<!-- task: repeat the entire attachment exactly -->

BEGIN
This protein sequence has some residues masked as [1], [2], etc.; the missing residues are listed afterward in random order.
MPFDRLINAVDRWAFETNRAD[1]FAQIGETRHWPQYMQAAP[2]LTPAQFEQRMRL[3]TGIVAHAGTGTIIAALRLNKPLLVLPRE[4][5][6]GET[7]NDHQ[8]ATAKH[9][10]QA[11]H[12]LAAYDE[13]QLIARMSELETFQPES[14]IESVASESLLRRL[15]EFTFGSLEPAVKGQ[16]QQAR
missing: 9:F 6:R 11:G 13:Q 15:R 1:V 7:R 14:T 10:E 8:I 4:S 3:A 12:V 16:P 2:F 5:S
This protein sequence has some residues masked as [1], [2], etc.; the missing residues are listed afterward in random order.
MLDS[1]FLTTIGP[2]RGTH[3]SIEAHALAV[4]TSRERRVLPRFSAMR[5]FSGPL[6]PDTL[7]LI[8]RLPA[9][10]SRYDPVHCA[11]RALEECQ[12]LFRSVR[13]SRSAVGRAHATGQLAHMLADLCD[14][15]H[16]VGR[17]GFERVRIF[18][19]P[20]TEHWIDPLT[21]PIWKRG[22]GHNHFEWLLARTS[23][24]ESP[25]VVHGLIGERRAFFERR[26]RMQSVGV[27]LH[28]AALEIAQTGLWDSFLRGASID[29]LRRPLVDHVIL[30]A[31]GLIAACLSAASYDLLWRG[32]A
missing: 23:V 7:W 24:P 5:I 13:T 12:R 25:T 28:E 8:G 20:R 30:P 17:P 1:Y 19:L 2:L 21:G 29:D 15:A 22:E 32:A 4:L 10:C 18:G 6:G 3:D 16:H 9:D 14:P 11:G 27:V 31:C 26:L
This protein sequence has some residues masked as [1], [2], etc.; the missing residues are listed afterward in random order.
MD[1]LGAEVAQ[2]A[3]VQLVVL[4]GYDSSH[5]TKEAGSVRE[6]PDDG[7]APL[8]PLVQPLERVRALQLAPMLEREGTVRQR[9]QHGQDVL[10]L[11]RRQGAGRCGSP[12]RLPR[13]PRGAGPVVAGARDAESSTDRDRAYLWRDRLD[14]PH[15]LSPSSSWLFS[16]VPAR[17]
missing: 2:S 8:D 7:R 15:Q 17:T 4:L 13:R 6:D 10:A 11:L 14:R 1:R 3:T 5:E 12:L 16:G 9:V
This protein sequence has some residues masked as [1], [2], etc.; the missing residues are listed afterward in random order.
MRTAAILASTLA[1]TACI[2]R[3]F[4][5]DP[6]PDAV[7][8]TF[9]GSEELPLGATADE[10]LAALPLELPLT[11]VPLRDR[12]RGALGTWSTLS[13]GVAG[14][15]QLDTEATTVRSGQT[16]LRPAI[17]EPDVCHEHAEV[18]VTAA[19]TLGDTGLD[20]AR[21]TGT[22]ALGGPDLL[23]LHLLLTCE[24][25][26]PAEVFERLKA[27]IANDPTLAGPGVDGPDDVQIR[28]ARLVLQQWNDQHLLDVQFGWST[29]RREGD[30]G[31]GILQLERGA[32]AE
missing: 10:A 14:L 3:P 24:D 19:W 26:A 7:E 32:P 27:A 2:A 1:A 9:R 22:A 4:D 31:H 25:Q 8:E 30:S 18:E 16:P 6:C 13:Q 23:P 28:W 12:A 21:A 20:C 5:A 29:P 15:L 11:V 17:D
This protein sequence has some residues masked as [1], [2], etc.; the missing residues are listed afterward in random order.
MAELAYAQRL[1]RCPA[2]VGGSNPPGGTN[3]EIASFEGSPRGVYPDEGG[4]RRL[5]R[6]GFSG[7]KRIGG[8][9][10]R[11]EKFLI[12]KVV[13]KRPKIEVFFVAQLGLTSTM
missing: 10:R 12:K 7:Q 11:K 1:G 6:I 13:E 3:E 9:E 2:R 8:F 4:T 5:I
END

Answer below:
This protein sequence has some residues masked as [1], [2], etc.; the missing residues are listed afterward in random order.
MPFDRLINAVDRWAFETNRAD[1]FAQIGETRHWPQYMQAAP[2]LTPAQFEQRMRL[3]TGIVAHAGTGTIIAALRLNKPLLVLPRE[4][5][6]GET[7]NDHQ[8]ATAKH[9][10]QA[11]H[12]LAAYDE[13]QLIARMSELETFQPES[14]IESVASESLLRRL[15]EFTFGSLEPAVKGQ[16]QQAR
missing: 9:F 6:R 11:G 13:Q 15:R 1:V 7:R 14:T 10:E 8:I 4:S 3:A 12:V 16:P 2:F 5:S
This protein sequence has some residues masked as [1], [2], etc.; the missing residues are listed afterward in random order.
MLDS[1]FLTTIGP[2]RGTH[3]SIEAHALAV[4]TSRERRVLPRFSAMR[5]FSGPL[6]PDTL[7]LI[8]RLPA[9][10]SRYDPVHCA[11]RALEECQ[12]LFRSVR[13]SRSAVGRAHATGQLAHMLADLCD[14][15]H[16]VGR[17]GFERVRIF[18][19]P[20]TEHWIDPLT[21]PIWKRG[22]GHNHFEWLLARTS[23][24]ESP[25]VVHGLIGERRAFFERR[26]RMQSVGV[27]LH[28]AALEIAQTGLWDSFLRGASID[29]LRRPLVDHVIL[30]A[31]GLIAACLSAASYDLLWRG[32]A
missing: 23:V 7:W 24:P 5:I 13:T 12:R 25:T 28:E 8:G 20:R 30:P 17:P 1:Y 19:L 2:L 21:G 29:D 15:A 22:E 32:A 4:L 10:C 18:G 6:G 3:D 16:H 9:D 14:P 11:G 27:V 31:C 26:L
This protein sequence has some residues masked as [1], [2], etc.; the missing residues are listed afterward in random order.
MD[1]LGAEVAQ[2]A[3]VQLVVL[4]GYDSSH[5]TKEAGSVRE[6]PDDG[7]APL[8]PLVQPLERVRALQLAPMLEREGTVRQR[9]QHGQDVL[10]L[11]RRQGAGRCGSP[12]RLPR[13]PRGAGPVVAGARDAESSTDRDRAYLWRDRLD[14]PH[15]LSPSSSWLFS[16]VPAR[17]
missing: 2:S 8:D 7:R 15:Q 17:T 4:L 13:R 6:D 10:A 11:L 14:R 1:R 3:T 5:E 12:L 16:G 9:V
This protein sequence has some residues masked as [1], [2], etc.; the missing residues are listed afterward in random order.
MRTAAILASTLA[1]TACI[2]R[3]F[4][5]DP[6]PDAV[7][8]TF[9]GSEELPLGATADE[10]LAALPLELPLT[11]VPLRDR[12]RGALGTWSTLS[13]GVAG[14][15]QLDTEATTVRSGQT[16]LRPAI[17]EPDVCHEHAEV[18]VTAA[19]TLGDTGLD[20]AR[21]TGT[22]ALGGPDLL[23]LHLLLTCE[24][25][26]PAEVFERLKA[27]IANDPTLAGPGVDGPDDVQIR[28]ARLVLQQWNDQHLLDVQFGWST[29]RREGD[30]G[31]GILQLERGA[32]AE
missing: 10:A 14:L 3:P 24:D 19:W 26:A 7:E 32:P 27:A 2:A 1:A 9:R 22:A 4:D 31:H 25:Q 8:E 30:S 18:E 16:P 6:C 13:Q 23:P 28:W 12:A 21:A 20:C 5:A 29:P 15:L 11:V 17:D
This protein sequence has some residues masked as [1], [2], etc.; the missing residues are listed afterward in random order.
MAELAYAQRL[1]RCPA[2]VGGSNPPGGTN[3]EIASFEGSPRGVYPDEGG[4]RRL[5]R[6]GFSG[7]KRIGG[8][9][10]R[11]EKFLI[12]KVV[13]KRPKIEVFFVAQLGLTSTM
missing: 10:R 12:K 7:Q 11:K 1:G 6:I 13:E 3:E 9:E 2:R 8:F 4:T 5:I